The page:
Why Bother's picture

Cyclically adjusted Price to Earnings Ratio is at 31 now  https://dqydj.com/shiller-pe-cape-ratio-calculator/  - there were only two times the ratio was higher in the last 100 years: September 1929 at 32 and September 2000 at 40 (then endless wars and perpetual bubbles).

 

June 2014 CAPE by developed countries (when in the U.S. it was at 24, only Denmark was higher): 

https://dqydj.com/cyclicaly-adjusted-price-to-earnings-ratio-by-country/

Altesh's picture

Cant you feel it? Something broke in 2016 and now we are in a completely new world. Call it what you want, paradigm shift, turning of a trend or whatever. There is change in the air, dare I say even hope and optimism and most people haven't adjusted to it yet. 2017 will be one heck of an interesting year. After standing still and trampling on one spot we are finally moving again. The direction where it will take us remains to be seen. 

 

TheRideNeverEnds's picture

Only time will tell if now is early or late in tha game.

If in five years the "market" is still going up and the DOW is well over 30,000 will 2017 have been a bad time to buy?

Marilee's picture

Exactly. They thought it was too late in the game five years ago.  And look, the Dow has basically tripled since the last sell off. So, if we sold out five years ago we would have lost a whole lot of money. I am all about making the money. 

Why Bother's picture

If you are like me, thinking 8 years of a Domestic stock boom and inflated Real Estate prices are a rarity, you would be looking to beaten down asset classes and shifting into them.

 

If you are not looking to them and not shifting into them, why the hell not?

 

My own credibility would be questioned if I tell you which asset classes are undervalued. It's simple research and takes only five minutes using popular financial sites. 5 frigging minutes. It's up to you. Shifting is easy too. You shift within your 401k and IRAs. No taxable capital gain that way.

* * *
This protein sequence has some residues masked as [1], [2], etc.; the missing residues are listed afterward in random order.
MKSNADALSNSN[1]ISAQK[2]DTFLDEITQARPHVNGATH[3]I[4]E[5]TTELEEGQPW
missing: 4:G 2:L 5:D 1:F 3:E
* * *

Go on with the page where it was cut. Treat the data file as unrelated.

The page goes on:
OCnStiggs's picture

I love the comments here.

Smart people trying to justify their position based on factual data and good common sense. Sorry though: I have a news flash for all of you...

THIS MARKET IS RIGGED. IT IS NOT A FREE MARKET!!!

The "laws of financial physics" have been perverted. What should have served as a "trigger" has been forestalled and abated by Federal meddling in the free market. Crisis was averted in 2007 with huge Q.E. and other meddling behind the scenes. NEARLY EVERYTHING YOU KNOW IS WRONG.

The one thing ZH readers know is, the House of Cards is wobbling and despite the Elite's attempts to forestall the inevitable, they now seem bent on crashing the market (like they always do) to benefit themselves. Look at everything from the viewpoint of the Elites. Only then does it start to make sense.

Its like watching the media pundits make excuses for Obama when they should have simply said, "He is doing this because he wants to. Its part of his agenda."

The crash that is coming is inevitable. It has been in the planning stages for decades. The Elites just couldn't let it happen on their "boy's" watch so they went to extreme measure to delay it. Trump is not their guy so expect all hell to unfold in June when the debt debate becomes the topic du jour. Don't forget sub-prime debt or derivatives (banks collapsing) or the other dozen triggers coming our way.

Don't ignore the play on the stage. Just pay more attention to the man behind the curtain...